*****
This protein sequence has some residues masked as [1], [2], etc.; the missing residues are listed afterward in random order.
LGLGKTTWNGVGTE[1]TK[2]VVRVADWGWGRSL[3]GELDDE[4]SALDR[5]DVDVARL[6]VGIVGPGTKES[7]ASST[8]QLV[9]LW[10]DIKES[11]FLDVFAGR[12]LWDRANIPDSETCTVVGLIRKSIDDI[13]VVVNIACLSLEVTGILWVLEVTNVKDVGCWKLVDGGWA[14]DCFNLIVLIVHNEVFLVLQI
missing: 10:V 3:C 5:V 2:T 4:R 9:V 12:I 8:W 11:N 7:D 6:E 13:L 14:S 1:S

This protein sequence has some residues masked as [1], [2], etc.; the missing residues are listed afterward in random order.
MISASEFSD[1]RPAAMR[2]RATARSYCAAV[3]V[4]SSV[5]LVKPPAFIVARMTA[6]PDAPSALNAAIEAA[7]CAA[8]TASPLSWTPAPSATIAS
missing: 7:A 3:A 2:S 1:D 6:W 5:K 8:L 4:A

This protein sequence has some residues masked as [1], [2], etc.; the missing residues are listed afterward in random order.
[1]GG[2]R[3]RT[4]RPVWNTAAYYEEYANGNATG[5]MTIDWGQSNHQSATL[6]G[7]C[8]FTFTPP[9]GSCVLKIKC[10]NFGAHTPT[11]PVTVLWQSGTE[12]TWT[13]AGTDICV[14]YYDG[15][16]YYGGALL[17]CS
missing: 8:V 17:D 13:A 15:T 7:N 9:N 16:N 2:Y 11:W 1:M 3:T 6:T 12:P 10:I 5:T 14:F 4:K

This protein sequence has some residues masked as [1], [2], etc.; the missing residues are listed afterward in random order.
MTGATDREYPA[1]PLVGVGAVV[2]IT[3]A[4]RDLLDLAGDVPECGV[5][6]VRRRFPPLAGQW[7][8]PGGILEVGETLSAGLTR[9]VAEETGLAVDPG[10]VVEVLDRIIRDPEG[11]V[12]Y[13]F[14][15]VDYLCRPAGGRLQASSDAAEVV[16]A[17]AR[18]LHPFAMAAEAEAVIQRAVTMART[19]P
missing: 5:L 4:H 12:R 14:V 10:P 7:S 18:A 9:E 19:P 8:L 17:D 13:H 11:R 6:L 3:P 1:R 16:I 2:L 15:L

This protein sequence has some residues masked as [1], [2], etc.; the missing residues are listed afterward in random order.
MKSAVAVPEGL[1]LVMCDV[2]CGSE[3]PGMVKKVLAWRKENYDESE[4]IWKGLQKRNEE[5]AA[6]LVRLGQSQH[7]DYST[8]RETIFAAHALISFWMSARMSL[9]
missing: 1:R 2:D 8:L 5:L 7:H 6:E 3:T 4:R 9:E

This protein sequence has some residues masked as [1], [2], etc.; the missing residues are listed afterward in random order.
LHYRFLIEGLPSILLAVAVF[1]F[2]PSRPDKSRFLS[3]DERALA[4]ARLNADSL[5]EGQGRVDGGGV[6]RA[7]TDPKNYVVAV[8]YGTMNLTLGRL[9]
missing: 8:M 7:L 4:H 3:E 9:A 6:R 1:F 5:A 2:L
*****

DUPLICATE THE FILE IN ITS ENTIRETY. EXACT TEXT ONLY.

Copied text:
This protein sequence has some residues masked as [1], [2], etc.; the missing residues are listed afterward in random order.
LGLGKTTWNGVGTE[1]TK[2]VVRVADWGWGRSL[3]GELDDE[4]SALDR[5]DVDVARL[6]VGIVGPGTKES[7]ASST[8]QLV[9]LW[10]DIKES[11]FLDVFAGR[12]LWDRANIPDSETCTVVGLIRKSIDDI[13]VVVNIACLSLEVTGILWVLEVTNVKDVGCWKLVDGGWA[14]DCFNLIVLIVHNEVFLVLQI
missing: 10:V 3:C 5:V 2:T 4:R 9:V 12:I 8:W 11:N 7:D 6:E 13:L 14:S 1:S

This protein sequence has some residues masked as [1], [2], etc.; the missing residues are listed afterward in random order.
MISASEFSD[1]RPAAMR[2]RATARSYCAAV[3]V[4]SSV[5]LVKPPAFIVARMTA[6]PDAPSALNAAIEAA[7]CAA[8]TASPLSWTPAPSATIAS
missing: 7:A 3:A 2:S 1:D 6:W 5:K 8:L 4:A

This protein sequence has some residues masked as [1], [2], etc.; the missing residues are listed afterward in random order.
[1]GG[2]R[3]RT[4]RPVWNTAAYYEEYANGNATG[5]MTIDWGQSNHQSATL[6]G[7]C[8]FTFTPP[9]GSCVLKIKC[10]NFGAHTPT[11]PVTVLWQSGTE[12]TWT[13]AGTDICV[14]YYDG[15][16]YYGGALL[17]CS
missing: 8:V 17:D 13:A 15:T 7:N 9:N 16:N 2:Y 11:W 1:M 3:T 6:T 12:P 10:I 5:T 14:F 4:K

This protein sequence has some residues masked as [1], [2], etc.; the missing residues are listed afterward in random order.
MTGATDREYPA[1]PLVGVGAVV[2]IT[3]A[4]RDLLDLAGDVPECGV[5][6]VRRRFPPLAGQW[7][8]PGGILEVGETLSAGLTR[9]VAEETGLAVDPG[10]VVEVLDRIIRDPEG[11]V[12]Y[13]F[14][15]VDYLCRPAGGRLQASSDAAEVV[16]A[17]AR[18]LHPFAMAAEAEAVIQRAVTMART[19]P
missing: 5:L 4:H 12:R 14:V 10:P 7:S 18:A 9:E 19:P 8:L 17:D 13:H 11:R 6:L 3:P 1:R 16:I 2:L 15:L

This protein sequence has some residues masked as [1], [2], etc.; the missing residues are listed afterward in random order.
MKSAVAVPEGL[1]LVMCDV[2]CGSE[3]PGMVKKVLAWRKENYDESE[4]IWKGLQKRNEE[5]AA[6]LVRLGQSQH[7]DYST[8]RETIFAAHALISFWMSARMSL[9]
missing: 1:R 2:D 8:L 5:L 7:H 6:E 3:T 4:R 9:E

This protein sequence has some residues masked as [1], [2], etc.; the missing residues are listed afterward in random order.
LHYRFLIEGLPSILLAVAVF[1]F[2]PSRPDKSRFLS[3]DERALA[4]ARLNADSL[5]EGQGRVDGGGV[6]RA[7]TDPKNYVVAV[8]YGTMNLTLGRL[9]
missing: 8:M 7:L 4:H 3:E 9:A 6:R 1:F 5:A 2:L